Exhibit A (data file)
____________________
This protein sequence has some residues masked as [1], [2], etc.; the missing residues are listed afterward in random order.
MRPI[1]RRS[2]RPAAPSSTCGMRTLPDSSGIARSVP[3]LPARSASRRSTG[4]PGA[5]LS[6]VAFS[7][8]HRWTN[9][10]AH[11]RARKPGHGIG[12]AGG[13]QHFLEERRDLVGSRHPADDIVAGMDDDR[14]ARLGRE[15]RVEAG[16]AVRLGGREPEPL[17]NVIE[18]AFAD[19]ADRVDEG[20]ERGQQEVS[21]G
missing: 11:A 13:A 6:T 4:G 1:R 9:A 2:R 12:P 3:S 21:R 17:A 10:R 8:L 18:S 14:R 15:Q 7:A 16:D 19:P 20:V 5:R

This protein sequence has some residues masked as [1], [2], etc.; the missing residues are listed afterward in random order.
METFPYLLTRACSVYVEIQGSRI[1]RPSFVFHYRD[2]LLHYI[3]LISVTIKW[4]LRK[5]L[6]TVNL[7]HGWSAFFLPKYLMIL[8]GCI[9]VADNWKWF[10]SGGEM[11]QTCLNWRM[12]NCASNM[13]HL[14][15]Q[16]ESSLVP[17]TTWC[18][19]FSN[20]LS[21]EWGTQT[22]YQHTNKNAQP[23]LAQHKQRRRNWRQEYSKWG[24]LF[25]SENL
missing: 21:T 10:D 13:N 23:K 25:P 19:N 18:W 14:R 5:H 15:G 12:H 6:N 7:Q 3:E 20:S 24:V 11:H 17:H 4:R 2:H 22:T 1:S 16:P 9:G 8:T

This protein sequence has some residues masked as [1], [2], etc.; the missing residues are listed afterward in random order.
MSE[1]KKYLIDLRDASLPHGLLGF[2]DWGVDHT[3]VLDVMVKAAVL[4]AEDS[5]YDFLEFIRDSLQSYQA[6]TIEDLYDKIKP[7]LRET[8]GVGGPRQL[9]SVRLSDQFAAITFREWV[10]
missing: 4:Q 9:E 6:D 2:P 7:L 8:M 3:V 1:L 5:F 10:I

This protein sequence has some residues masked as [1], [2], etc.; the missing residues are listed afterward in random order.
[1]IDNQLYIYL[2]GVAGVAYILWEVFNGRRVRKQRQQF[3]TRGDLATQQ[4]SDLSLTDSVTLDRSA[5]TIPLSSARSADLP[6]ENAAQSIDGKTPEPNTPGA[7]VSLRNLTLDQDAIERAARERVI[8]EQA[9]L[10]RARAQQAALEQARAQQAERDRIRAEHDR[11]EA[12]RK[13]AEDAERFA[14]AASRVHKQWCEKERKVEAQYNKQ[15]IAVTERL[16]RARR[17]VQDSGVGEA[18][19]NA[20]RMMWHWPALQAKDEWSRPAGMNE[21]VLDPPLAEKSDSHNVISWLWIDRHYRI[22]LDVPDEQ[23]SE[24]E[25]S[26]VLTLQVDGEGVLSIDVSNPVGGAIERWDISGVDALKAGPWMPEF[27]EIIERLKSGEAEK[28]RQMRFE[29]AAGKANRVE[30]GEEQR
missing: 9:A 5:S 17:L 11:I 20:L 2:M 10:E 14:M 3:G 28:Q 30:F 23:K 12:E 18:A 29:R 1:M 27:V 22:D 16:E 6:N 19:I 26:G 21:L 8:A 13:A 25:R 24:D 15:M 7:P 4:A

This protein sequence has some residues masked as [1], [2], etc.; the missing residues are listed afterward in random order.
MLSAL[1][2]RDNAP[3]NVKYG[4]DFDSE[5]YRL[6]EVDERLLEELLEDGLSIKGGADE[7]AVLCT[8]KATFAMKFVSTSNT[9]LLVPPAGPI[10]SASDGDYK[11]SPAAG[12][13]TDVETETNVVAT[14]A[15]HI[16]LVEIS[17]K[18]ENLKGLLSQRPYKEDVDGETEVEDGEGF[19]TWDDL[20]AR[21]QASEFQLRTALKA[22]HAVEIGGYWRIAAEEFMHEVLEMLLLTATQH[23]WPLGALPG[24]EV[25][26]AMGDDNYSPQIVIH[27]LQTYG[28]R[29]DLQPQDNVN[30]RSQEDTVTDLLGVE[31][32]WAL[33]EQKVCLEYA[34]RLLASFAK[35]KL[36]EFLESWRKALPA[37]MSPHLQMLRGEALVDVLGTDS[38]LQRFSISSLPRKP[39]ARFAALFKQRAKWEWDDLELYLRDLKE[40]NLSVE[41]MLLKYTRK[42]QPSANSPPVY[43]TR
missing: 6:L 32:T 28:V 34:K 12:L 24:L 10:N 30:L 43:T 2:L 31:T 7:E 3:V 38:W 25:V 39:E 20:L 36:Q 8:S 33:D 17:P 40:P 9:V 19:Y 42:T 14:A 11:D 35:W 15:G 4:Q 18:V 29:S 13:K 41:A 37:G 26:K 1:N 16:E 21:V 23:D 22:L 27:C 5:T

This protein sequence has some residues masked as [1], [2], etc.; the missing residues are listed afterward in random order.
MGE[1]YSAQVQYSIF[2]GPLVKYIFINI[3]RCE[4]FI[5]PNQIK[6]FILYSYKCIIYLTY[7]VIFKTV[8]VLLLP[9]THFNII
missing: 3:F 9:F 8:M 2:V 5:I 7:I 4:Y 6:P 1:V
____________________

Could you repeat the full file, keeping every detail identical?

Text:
This protein sequence has some residues masked as [1], [2], etc.; the missing residues are listed afterward in random order.
MRPI[1]RRS[2]RPAAPSSTCGMRTLPDSSGIARSVP[3]LPARSASRRSTG[4]PGA[5]LS[6]VAFS[7][8]HRWTN[9][10]AH[11]RARKPGHGIG[12]AGG[13]QHFLEERRDLVGSRHPADDIVAGMDDDR[14]ARLGRE[15]RVEAG[16]AVRLGGREPEPL[17]NVIE[18]AFAD[19]ADRVDEG[20]ERGQQEVS[21]G
missing: 11:A 13:A 6:T 4:G 1:R 9:A 2:R 12:P 3:S 21:R 17:A 10:R 8:L 18:S 14:R 15:Q 7:A 16:D 19:P 20:V 5:R

This protein sequence has some residues masked as [1], [2], etc.; the missing residues are listed afterward in random order.
METFPYLLTRACSVYVEIQGSRI[1]RPSFVFHYRD[2]LLHYI[3]LISVTIKW[4]LRK[5]L[6]TVNL[7]HGWSAFFLPKYLMIL[8]GCI[9]VADNWKWF[10]SGGEM[11]QTCLNWRM[12]NCASNM[13]HL[14][15]Q[16]ESSLVP[17]TTWC[18][19]FSN[20]LS[21]EWGTQT[22]YQHTNKNAQP[23]LAQHKQRRRNWRQEYSKWG[24]LF[25]SENL
missing: 21:T 10:D 13:N 23:K 25:P 19:N 18:W 14:R 5:H 15:G 12:H 6:N 7:Q 3:E 20:S 24:V 11:H 17:H 4:R 2:H 22:T 1:S 16:P 9:G 8:T

This protein sequence has some residues masked as [1], [2], etc.; the missing residues are listed afterward in random order.
MSE[1]KKYLIDLRDASLPHGLLGF[2]DWGVDHT[3]VLDVMVKAAVL[4]AEDS[5]YDFLEFIRDSLQSYQA[6]TIEDLYDKIKP[7]LRET[8]GVGGPRQL[9]SVRLSDQFAAITFREWV[10]
missing: 4:Q 9:E 6:D 2:P 7:L 8:M 3:V 1:L 5:F 10:I

This protein sequence has some residues masked as [1], [2], etc.; the missing residues are listed afterward in random order.
[1]IDNQLYIYL[2]GVAGVAYILWEVFNGRRVRKQRQQF[3]TRGDLATQQ[4]SDLSLTDSVTLDRSA[5]TIPLSSARSADLP[6]ENAAQSIDGKTPEPNTPGA[7]VSLRNLTLDQDAIERAARERVI[8]EQA[9]L[10]RARAQQAALEQARAQQAERDRIRAEHDR[11]EA[12]RK[13]AEDAERFA[14]AASRVHKQWCEKERKVEAQYNKQ[15]IAVTERL[16]RARR[17]VQDSGVGEA[18][19]NA[20]RMMWHWPALQAKDEWSRPAGMNE[21]VLDPPLAEKSDSHNVISWLWIDRHYRI[22]LDVPDEQ[23]SE[24]E[25]S[26]VLTLQVDGEGVLSIDVSNPVGGAIERWDISGVDALKAGPWMPEF[27]EIIERLKSGEAEK[28]RQMRFE[29]AAGKANRVE[30]GEEQR
missing: 9:A 5:S 17:L 11:I 20:L 2:M 10:E 14:M 3:G 28:Q 30:F 23:K 12:E 18:A 29:R 1:M 27:V 22:D 16:E 6:N 19:I 26:G 21:L 8:A 13:A 25:R 24:D 15:M 7:P 4:A

This protein sequence has some residues masked as [1], [2], etc.; the missing residues are listed afterward in random order.
MLSAL[1][2]RDNAP[3]NVKYG[4]DFDSE[5]YRL[6]EVDERLLEELLEDGLSIKGGADE[7]AVLCT[8]KATFAMKFVSTSNT[9]LLVPPAGPI[10]SASDGDYK[11]SPAAG[12][13]TDVETETNVVAT[14]A[15]HI[16]LVEIS[17]K[18]ENLKGLLSQRPYKEDVDGETEVEDGEGF[19]TWDDL[20]AR[21]QASEFQLRTALKA[22]HAVEIGGYWRIAAEEFMHEVLEMLLLTATQH[23]WPLGALPG[24]EV[25][26]AMGDDNYSPQIVIH[27]LQTYG[28]R[29]DLQPQDNVN[30]RSQEDTVTDLLGVE[31][32]WAL[33]EQKVCLEYA[34]RLLASFAK[35]KL[36]EFLESWRKALPA[37]MSPHLQMLRGEALVDVLGTDS[38]LQRFSISSLPRKP[39]ARFAALFKQRAKWEWDDLELYLRDLKE[40]NLSVE[41]MLLKYTRK[42]QPSANSPPVY[43]TR
missing: 6:L 32:T 28:V 34:K 12:L 24:L 10:N 30:L 43:T 2:L 31:T 7:E 3:V 38:W 25:V 39:E 20:L 36:Q 8:S 33:D 17:P 40:P 9:V 19:Y 42:T 14:A 11:D 35:W 15:G 4:Q 18:V 29:S 13:K 41:A 37:G 26:K 1:N 16:E 21:V 23:D 22:L 27:C 5:T

This protein sequence has some residues masked as [1], [2], etc.; the missing residues are listed afterward in random order.
MGE[1]YSAQVQYSIF[2]GPLVKYIFINI[3]RCE[4]FI[5]PNQIK[6]FILYSYKCIIYLTY[7]VIFKTV[8]VLLLP[9]THFNII
missing: 3:F 9:F 8:M 2:V 5:I 7:I 4:Y 6:P 1:V